Three dozen drugmakers are raising prices on more than 250 prescription drugs, according to an analysis by RX Savings Solutions. The average price increase will be around 6.3%, although some drugs will see prices increase by 10% or more.
By contrast, the inflation rate in the U.S. for the 12 months through November is 2.2%.
The analysis, first reported by Reuters and the Wall Street Journal, also showed that the number of drugs seeing price increases as well as the average rate of increase are lower than in 2017, as Big Pharma faces pressure from President Trump and consumer groups alike to keep drug prices lower.
Allergan Plc raised prices on more than 50 drugs, with most of them rising by 9.5%, Reuters said, noting that Allergan maintains that the average list price of all drugs in its portfolio are rising by 3.8%. AbbVie Inc, meanwhile, increased the price of Humira, an arthritis treatment that is the words’ top-selling drug, by 6.2%.
Some of the biggest price increases came from pain medications. Zingo, a pain treatment from 7T Pharma, rose by 133%, while pain medications from Hikma and Vertical Pharmaceuticals rose between 10% and 20%, the Journal said.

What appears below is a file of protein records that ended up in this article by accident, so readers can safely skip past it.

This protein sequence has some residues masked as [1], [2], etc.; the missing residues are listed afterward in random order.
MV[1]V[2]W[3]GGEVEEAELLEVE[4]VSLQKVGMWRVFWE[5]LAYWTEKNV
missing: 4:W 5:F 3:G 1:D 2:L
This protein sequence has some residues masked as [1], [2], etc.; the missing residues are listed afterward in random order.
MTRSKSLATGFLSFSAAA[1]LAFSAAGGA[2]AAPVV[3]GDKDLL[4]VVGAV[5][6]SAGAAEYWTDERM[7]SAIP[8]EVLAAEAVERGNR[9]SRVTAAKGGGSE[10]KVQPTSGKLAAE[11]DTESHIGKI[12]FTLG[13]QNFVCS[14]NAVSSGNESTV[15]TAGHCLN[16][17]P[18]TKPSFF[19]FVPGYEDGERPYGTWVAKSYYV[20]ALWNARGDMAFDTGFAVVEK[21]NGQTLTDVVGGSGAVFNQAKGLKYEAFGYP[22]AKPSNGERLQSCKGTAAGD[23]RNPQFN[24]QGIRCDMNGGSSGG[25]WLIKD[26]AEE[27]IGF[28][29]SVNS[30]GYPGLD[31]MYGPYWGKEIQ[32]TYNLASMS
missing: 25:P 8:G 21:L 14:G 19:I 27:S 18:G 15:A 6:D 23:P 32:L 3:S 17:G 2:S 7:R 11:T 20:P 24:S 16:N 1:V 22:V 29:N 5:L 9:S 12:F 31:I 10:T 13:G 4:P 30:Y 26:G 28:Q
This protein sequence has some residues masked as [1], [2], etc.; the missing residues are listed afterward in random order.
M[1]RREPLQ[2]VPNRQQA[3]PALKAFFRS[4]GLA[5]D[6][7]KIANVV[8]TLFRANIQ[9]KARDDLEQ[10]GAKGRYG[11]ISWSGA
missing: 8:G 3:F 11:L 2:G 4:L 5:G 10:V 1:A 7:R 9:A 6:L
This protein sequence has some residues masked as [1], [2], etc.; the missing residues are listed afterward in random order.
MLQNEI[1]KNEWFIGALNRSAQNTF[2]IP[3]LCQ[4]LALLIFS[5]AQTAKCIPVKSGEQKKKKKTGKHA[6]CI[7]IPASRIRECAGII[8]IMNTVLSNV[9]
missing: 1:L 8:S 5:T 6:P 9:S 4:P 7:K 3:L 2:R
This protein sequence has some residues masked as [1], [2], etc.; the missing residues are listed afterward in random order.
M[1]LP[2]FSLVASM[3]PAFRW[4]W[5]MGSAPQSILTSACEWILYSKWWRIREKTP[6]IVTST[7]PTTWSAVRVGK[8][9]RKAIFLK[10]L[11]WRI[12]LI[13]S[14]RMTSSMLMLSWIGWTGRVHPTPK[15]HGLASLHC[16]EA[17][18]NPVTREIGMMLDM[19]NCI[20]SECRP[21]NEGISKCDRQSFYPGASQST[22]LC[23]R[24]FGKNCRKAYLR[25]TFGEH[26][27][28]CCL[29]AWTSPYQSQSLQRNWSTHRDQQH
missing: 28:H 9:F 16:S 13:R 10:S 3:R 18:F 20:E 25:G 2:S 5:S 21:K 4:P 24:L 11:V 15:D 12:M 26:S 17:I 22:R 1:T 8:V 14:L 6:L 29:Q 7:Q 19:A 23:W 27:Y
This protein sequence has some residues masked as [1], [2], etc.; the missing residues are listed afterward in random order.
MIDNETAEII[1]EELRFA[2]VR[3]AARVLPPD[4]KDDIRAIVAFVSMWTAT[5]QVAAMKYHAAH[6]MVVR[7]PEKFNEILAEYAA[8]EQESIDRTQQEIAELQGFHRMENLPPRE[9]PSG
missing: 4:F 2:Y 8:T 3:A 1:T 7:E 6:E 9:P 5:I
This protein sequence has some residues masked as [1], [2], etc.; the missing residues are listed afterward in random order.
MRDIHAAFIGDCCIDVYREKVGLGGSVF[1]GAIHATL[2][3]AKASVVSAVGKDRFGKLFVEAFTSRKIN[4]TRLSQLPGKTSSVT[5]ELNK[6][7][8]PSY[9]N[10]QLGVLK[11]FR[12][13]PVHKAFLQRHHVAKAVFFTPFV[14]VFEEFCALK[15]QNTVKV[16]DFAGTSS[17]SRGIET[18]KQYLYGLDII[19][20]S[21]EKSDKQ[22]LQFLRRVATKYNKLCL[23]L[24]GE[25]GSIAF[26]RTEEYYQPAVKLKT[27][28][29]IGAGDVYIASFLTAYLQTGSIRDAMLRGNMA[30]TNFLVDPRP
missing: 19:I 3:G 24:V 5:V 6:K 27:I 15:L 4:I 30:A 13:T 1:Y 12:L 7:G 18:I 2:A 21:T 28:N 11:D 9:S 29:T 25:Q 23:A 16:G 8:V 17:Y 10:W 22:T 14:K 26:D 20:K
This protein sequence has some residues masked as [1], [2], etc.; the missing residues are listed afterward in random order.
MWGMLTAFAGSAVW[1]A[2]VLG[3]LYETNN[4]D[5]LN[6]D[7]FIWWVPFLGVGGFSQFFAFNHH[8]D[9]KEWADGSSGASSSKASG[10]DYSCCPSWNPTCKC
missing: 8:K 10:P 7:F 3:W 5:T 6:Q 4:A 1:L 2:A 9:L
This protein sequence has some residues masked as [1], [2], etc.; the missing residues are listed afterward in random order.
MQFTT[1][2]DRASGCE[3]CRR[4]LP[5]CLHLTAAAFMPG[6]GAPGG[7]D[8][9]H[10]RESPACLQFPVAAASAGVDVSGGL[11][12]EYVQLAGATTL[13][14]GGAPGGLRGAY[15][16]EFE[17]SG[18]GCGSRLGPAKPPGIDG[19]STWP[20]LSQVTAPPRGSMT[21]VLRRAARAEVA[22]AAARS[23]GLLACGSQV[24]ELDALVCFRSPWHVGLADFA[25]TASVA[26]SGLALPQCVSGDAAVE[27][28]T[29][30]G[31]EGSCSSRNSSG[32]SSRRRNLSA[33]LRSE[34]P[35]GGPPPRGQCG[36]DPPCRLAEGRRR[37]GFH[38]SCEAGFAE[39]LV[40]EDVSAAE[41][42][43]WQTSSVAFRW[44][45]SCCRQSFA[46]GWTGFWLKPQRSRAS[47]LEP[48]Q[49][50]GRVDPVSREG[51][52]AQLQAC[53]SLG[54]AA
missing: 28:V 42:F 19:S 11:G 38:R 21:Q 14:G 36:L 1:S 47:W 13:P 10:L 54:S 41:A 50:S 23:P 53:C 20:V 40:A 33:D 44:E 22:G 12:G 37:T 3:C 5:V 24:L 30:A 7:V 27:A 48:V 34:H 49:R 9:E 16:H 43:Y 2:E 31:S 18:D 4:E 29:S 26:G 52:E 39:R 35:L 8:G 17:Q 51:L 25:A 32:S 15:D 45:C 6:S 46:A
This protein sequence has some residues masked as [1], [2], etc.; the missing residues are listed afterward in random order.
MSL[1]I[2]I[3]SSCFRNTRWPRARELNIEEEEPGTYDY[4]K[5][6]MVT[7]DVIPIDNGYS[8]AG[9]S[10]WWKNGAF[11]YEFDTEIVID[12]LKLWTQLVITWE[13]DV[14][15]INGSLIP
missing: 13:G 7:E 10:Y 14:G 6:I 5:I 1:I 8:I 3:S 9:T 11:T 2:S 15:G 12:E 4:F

Drugmakers typically increase prices on many drugs in their portfolios at the beginning of the year, although a report from Bloomberg noted that some companies may be delaying the announcement of price increases to see what response they may receive from the White House as well as Congress, now that the Democrats are taking control of the House of Representatives.
“We think it is worth noting that 98 percent of the annual January list price increases were taken by this time last year,” Elliot Wilbur, an analyst at Raymond James, wrote in a research note. “Clearly, more caution is in the air and many major multinationals such as Pfizer and Novartis, which found themselves making the headlines several months back, have yet to implement their January increases.”
In July, Trump called out Pfizer and other drugmakers for price increases, saying they “should be ashamed that they have raised drug prices for no reason.” Pfizer responded back then by delaying a proposed increase on some of its drug prices, but in October the company reportedly indicated it would eventually raise prices between 3% and 9%.
“The reason it can keep happening is there is no market check, no person or entity to bring reason to determining drug prices,” Michael Rea, CEO of Rx Savings Solutions, told the Journal. Rx Savings makes software that helps employers and health plans compare prices on medications.